The system has been used in the past by top policymakers directly involved in Israeli-Palestinian final-status negotiations. And now, as part of, we're bringing that capability to you. Constructed by SAYA, an architecture and design practice that specializes in "resolution planning" by applying planning, design, and visual tools for conflict resolution and policy-making in disputed areas, this new interactive website gives you the opportunity to construct you own border proposal to meet the needs of both Israelis and Palestinians. The challenge is to include as many Israelis as possible within Israel's new borders while still allowing for the creation of a contiguous and viable Palestinian state. Former negotiators as well asnumerous scholars and NGOs have tried their hands at this task; now it is your turn.
Users are presented with a map of the West Bank, and can pick which settlements they think should be included within Israel's borders as part of a final-status agreement. Hovering over each settlement will show its population numbers and how disruptive its annexation would be for Palestinian contiguity. (Users can also select settlements to include or exclude from a list of settlements, organized by population size or alphabetically.) Users can also see the most recent Israeli and Palestinian border proposals (as well as the route of Israeli security barrier and the Geneva Initiative's border proposal) grafted onto the map as a reference point in devising their own border.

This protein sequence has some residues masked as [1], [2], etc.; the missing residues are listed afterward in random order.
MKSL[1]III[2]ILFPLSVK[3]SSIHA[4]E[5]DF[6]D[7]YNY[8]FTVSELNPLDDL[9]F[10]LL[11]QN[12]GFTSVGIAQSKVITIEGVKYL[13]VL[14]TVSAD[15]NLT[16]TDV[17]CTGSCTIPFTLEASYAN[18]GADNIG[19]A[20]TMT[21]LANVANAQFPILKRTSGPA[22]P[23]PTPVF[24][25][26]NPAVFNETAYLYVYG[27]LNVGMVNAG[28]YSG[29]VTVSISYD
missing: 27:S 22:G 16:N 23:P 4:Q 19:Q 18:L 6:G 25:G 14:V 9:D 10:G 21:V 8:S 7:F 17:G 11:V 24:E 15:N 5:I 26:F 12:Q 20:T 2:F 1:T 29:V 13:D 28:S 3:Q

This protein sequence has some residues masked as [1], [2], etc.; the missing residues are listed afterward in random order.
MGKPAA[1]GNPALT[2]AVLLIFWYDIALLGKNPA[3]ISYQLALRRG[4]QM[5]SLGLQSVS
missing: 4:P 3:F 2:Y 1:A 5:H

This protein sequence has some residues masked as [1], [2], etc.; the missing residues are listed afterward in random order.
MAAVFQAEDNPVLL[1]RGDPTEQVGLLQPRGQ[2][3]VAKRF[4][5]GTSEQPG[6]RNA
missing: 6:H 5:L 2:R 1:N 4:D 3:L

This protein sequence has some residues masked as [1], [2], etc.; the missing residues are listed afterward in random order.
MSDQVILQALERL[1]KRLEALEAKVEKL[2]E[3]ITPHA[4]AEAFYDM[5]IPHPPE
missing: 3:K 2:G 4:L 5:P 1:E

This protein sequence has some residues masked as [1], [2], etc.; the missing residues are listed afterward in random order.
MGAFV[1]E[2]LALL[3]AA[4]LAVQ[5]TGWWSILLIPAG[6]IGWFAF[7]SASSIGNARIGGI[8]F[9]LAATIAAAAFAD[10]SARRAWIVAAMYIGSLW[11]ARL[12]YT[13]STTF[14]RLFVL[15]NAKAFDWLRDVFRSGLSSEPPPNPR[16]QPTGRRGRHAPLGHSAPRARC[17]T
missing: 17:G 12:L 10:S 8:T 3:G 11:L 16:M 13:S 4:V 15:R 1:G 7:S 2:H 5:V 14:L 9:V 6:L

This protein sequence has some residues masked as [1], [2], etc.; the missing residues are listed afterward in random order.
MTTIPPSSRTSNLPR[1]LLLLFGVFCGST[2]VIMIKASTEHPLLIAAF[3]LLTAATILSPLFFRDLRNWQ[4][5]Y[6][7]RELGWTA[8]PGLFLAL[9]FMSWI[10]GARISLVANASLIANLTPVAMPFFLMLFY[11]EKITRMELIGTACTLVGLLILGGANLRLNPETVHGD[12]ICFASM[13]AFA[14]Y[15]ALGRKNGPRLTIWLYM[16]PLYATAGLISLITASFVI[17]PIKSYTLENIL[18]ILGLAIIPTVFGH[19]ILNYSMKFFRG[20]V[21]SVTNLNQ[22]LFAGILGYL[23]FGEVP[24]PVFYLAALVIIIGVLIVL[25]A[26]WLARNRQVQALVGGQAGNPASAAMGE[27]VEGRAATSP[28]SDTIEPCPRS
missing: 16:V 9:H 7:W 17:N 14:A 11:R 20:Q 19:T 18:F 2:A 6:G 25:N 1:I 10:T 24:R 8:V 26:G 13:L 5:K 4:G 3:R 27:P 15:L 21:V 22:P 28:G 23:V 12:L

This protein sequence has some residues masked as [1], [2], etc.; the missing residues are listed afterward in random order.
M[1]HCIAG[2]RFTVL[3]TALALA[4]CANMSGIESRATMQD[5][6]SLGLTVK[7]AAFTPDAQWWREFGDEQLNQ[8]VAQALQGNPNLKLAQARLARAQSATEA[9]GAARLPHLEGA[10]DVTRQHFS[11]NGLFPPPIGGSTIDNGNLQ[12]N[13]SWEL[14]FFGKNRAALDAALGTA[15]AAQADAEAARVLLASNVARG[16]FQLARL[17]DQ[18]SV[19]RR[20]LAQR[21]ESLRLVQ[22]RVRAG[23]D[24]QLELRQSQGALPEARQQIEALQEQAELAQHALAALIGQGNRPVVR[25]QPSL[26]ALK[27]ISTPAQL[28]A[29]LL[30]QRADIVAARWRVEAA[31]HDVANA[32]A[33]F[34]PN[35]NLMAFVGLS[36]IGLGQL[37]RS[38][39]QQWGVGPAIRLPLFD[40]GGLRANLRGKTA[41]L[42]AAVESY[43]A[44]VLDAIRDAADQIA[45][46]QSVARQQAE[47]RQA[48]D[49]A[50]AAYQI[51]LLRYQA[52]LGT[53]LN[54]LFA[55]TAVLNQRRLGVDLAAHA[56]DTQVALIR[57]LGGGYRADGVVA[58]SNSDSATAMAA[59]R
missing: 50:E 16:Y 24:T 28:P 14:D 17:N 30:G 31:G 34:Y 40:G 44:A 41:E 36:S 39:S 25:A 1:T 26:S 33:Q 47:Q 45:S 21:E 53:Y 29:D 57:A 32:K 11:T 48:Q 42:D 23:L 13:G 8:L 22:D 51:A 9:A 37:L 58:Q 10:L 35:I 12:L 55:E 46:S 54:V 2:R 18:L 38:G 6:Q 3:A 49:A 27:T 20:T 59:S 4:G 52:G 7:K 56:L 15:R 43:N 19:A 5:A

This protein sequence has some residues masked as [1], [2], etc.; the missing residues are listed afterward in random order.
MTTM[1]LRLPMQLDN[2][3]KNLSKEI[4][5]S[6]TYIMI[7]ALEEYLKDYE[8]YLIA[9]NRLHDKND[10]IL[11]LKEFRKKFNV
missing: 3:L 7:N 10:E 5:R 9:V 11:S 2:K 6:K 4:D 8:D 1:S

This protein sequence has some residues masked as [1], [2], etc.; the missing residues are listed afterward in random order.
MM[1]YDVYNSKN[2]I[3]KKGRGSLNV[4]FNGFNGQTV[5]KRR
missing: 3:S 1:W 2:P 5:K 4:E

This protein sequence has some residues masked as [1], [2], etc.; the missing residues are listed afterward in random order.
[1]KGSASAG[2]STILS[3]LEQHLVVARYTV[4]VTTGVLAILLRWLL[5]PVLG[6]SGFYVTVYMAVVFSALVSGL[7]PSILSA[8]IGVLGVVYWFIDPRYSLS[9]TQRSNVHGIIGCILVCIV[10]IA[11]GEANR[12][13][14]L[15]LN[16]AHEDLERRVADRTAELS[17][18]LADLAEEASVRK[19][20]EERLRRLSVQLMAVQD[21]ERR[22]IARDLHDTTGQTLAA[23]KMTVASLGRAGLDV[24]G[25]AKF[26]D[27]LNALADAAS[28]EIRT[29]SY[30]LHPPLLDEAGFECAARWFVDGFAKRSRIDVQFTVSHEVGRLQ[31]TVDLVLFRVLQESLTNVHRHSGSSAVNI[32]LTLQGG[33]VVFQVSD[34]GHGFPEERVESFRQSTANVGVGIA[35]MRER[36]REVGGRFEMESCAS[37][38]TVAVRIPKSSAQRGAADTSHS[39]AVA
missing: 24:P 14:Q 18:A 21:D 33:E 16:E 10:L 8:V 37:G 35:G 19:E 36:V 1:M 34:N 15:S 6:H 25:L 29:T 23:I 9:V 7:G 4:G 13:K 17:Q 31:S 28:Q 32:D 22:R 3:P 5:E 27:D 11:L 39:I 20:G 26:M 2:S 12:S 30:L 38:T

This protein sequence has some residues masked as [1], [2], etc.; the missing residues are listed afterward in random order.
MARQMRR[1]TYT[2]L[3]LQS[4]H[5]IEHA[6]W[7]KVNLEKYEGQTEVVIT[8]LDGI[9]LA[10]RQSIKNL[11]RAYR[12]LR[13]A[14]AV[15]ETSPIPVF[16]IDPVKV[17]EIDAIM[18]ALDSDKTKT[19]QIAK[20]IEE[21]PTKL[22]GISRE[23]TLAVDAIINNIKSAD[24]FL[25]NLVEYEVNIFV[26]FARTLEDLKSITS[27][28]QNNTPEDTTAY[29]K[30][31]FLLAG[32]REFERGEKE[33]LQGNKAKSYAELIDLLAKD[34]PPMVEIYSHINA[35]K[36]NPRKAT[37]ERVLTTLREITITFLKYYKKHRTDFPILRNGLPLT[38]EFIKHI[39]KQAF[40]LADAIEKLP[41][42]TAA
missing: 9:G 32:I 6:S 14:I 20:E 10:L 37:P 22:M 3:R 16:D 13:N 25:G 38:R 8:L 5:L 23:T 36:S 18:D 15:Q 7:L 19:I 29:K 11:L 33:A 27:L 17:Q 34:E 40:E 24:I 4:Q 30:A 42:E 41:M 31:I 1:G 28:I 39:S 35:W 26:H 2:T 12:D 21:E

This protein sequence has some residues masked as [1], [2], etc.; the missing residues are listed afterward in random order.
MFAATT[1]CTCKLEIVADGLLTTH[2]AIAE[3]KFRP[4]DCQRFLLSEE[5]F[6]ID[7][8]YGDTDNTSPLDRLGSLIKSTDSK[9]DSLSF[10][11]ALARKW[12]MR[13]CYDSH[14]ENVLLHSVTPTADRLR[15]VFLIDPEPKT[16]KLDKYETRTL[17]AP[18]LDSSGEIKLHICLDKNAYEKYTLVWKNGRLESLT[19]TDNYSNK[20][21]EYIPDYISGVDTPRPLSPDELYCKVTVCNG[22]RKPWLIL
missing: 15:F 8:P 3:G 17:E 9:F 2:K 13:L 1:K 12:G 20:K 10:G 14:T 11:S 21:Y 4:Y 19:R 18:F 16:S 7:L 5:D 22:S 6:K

For every settlement a user chooses to include within Israel, a ticker at the bottom of the page tabulates how many of the 500,000 Israelis living in the West Bank and East Jerusalem would be included or excluded from Israel's new borders. It also calculates how much land would be annexed - which is the amount of land that Israel would likely have to swap to Palestinians from within Israel proper. When users are satisfied with their Israeli annexations of the West Bank, they are shown scenarios of what land from Israel would be swapped to the new Palestinian state. Finally, the tool allows users to create a printable and savable version of the map they created, which can be shared on Facebook, Twitter, and across the web.
So would Israeli annexation of E1 - or any other settlement, for that matter - be a "fatal blow" to the two-state solution? Now you can be the judge of that. Click here to design your own border proposal, then post your maps in the comments section below. (Once you share it on Facebook or Twitter, you'll be given a link for your map that you can post below.)
This post originally appeared on The Atlantic.